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Book cover Nine Princes in Amber describes a world in which only one place is "substance", the great city of Amber, while all others, including Earth, are just "shadow". Roger Zelazny doesn't really explain what is the difference, but we catch glimpses of the way Amber people can alter reality and that some of the things that happen in shadow cannot happen in Amber. Gun powder, for example, or perhaps even electricity. Great power can be channeled through tarot cards that hold the images of the children of Oberon or some other things, former king of Amber, while his numerous sons and daughters scheme and plan to take over the throne. The cards are drawn by a weird magician that seems to hold no political power, despite his amazing skill.

I took advantage of a flu that restricted me to bed in order to listen to the book in audio format, narrated by Roger Zelazny himself. While I enjoyed it, I didn't feel it taught me anything new. It was a pretty inconsistent story, as well. Princes and princesses and nobles, acting all smarty and aristocratic, dueling with swords and the occasional bow or crossbow, and some of the classic cliches encountered in this sort of context: like never killing your noble opponents, but imprisoning them or torturing/displaying them in order to demonstrate power.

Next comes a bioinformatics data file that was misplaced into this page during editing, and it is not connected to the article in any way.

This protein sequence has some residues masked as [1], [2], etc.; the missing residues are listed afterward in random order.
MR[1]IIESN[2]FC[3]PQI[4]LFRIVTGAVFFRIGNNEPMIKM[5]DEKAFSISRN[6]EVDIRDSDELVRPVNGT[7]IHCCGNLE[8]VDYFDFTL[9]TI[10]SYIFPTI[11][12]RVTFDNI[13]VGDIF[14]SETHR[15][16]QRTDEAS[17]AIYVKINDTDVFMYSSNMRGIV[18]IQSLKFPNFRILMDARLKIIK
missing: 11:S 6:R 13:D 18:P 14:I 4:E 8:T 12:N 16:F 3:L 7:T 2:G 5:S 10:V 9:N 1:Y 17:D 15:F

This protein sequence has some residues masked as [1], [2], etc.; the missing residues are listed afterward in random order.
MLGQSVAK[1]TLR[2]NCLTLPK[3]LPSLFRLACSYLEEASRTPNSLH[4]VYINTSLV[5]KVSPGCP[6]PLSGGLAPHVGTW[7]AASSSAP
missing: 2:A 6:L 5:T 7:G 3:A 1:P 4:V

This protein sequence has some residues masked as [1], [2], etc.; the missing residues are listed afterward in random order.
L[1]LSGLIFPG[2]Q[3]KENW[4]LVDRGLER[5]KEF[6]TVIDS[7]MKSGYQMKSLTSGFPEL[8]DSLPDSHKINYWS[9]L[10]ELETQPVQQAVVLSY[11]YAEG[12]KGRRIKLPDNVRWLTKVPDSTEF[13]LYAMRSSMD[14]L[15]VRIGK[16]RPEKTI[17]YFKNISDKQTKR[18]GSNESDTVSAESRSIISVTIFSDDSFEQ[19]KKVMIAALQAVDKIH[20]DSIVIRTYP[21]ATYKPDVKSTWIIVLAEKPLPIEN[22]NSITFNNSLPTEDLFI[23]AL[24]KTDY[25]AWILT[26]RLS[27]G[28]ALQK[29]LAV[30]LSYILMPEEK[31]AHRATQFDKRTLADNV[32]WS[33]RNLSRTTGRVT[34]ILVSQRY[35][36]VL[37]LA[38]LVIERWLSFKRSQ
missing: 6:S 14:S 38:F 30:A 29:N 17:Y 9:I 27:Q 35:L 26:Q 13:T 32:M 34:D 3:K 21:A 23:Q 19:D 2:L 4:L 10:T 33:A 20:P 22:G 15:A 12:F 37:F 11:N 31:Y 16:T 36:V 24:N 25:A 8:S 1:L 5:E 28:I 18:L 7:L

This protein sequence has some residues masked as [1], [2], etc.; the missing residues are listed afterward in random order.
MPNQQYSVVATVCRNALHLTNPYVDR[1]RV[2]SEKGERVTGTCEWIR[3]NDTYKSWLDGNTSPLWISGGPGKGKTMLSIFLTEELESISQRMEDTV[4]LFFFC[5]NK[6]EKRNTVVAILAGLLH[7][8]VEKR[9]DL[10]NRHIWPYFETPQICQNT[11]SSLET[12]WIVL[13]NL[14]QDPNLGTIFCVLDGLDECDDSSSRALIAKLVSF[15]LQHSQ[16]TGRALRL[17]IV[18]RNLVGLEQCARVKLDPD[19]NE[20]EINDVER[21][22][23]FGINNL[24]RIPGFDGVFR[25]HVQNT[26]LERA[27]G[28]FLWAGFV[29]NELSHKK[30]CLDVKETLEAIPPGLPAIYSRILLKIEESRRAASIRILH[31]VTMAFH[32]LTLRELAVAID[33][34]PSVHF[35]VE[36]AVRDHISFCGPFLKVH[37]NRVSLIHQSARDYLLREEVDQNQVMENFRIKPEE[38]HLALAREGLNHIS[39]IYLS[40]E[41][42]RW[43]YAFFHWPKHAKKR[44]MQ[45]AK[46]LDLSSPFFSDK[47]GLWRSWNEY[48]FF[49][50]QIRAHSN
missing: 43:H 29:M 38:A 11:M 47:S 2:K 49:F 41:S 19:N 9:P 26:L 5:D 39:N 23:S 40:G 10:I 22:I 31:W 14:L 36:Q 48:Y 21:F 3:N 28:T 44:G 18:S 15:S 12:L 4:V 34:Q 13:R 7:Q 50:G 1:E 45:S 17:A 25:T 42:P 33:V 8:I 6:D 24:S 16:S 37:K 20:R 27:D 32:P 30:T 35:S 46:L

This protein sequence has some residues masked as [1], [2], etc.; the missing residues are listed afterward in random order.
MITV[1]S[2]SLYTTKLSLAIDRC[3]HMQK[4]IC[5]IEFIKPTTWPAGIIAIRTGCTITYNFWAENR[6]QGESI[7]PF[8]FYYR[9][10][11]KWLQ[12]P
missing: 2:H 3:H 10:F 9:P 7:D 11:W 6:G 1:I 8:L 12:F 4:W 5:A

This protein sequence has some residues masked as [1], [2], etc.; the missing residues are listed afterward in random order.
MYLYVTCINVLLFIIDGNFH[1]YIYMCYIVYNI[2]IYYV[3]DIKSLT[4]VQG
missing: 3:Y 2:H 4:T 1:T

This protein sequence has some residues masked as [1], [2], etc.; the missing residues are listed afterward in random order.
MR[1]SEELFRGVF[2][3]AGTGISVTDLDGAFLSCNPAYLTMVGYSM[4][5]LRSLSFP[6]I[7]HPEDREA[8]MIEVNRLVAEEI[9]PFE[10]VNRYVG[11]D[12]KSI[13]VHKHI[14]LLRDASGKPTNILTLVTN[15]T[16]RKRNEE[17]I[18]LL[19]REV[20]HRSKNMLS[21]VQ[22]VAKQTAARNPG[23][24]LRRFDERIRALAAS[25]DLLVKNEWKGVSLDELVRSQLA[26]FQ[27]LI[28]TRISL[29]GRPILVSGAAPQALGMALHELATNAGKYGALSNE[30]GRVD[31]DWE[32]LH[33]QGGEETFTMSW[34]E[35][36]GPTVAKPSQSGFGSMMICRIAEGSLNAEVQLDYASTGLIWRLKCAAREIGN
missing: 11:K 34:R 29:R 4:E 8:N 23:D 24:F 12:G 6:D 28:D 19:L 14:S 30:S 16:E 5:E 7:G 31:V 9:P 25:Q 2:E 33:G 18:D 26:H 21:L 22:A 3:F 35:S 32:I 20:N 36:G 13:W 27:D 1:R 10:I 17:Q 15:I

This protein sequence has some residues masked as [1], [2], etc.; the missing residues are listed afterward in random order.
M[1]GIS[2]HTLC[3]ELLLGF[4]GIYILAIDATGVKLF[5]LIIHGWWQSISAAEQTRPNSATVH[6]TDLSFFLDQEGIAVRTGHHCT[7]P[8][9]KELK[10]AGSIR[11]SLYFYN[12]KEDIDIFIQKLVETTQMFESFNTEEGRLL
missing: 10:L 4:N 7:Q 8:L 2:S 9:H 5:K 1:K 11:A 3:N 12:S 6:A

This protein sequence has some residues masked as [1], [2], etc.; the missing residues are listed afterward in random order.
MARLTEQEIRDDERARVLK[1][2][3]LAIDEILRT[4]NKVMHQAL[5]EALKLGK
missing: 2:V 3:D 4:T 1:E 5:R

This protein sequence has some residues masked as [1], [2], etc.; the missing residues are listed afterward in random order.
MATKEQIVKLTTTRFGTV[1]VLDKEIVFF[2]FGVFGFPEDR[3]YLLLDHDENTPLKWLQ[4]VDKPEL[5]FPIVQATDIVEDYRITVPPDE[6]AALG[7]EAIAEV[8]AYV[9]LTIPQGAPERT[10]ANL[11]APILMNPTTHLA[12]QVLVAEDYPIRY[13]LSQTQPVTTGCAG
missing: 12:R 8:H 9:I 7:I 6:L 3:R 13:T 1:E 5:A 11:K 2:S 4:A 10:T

In the end, the main protagonist remains a mystery. He starts with an amnesia, but soon he recovers his memory, making the entire memory loss kind of pointless. It is never quite spelled out who he is as a person, or what was it that he did on Earth. In truth, the book feels more like an introduction to the world of Amber, more like a teaser really, leaving the exposition of real character or description of the worlds to the following books. It is one of the first books from Zelazny, so maybe it will become better in the future. It is not explained why someone would want to rule Amber, either, as any other shadow world looks more appealing.

Even if I haven't fully enjoyed the story, I did promise a friend I would finish the entire Amber series, so we will see. After finishing it, I reserve the right to torture my friend in order to display my power by making him read something truly awesome and unsettling. I have not yet determined what yet, but a dark bird of my desire will carry my message and he will live in fear.

Zelazny himself died in 1995. I found a page written by George R. R. Martin, a beautiful remembrance of a mentor and friend. Apparently, he wrote the character Croyd (The Sleeper) in the Wild Cards series, one of the most interesting characters and appearing in many of the stories, even if very rarely as a main protagonist.


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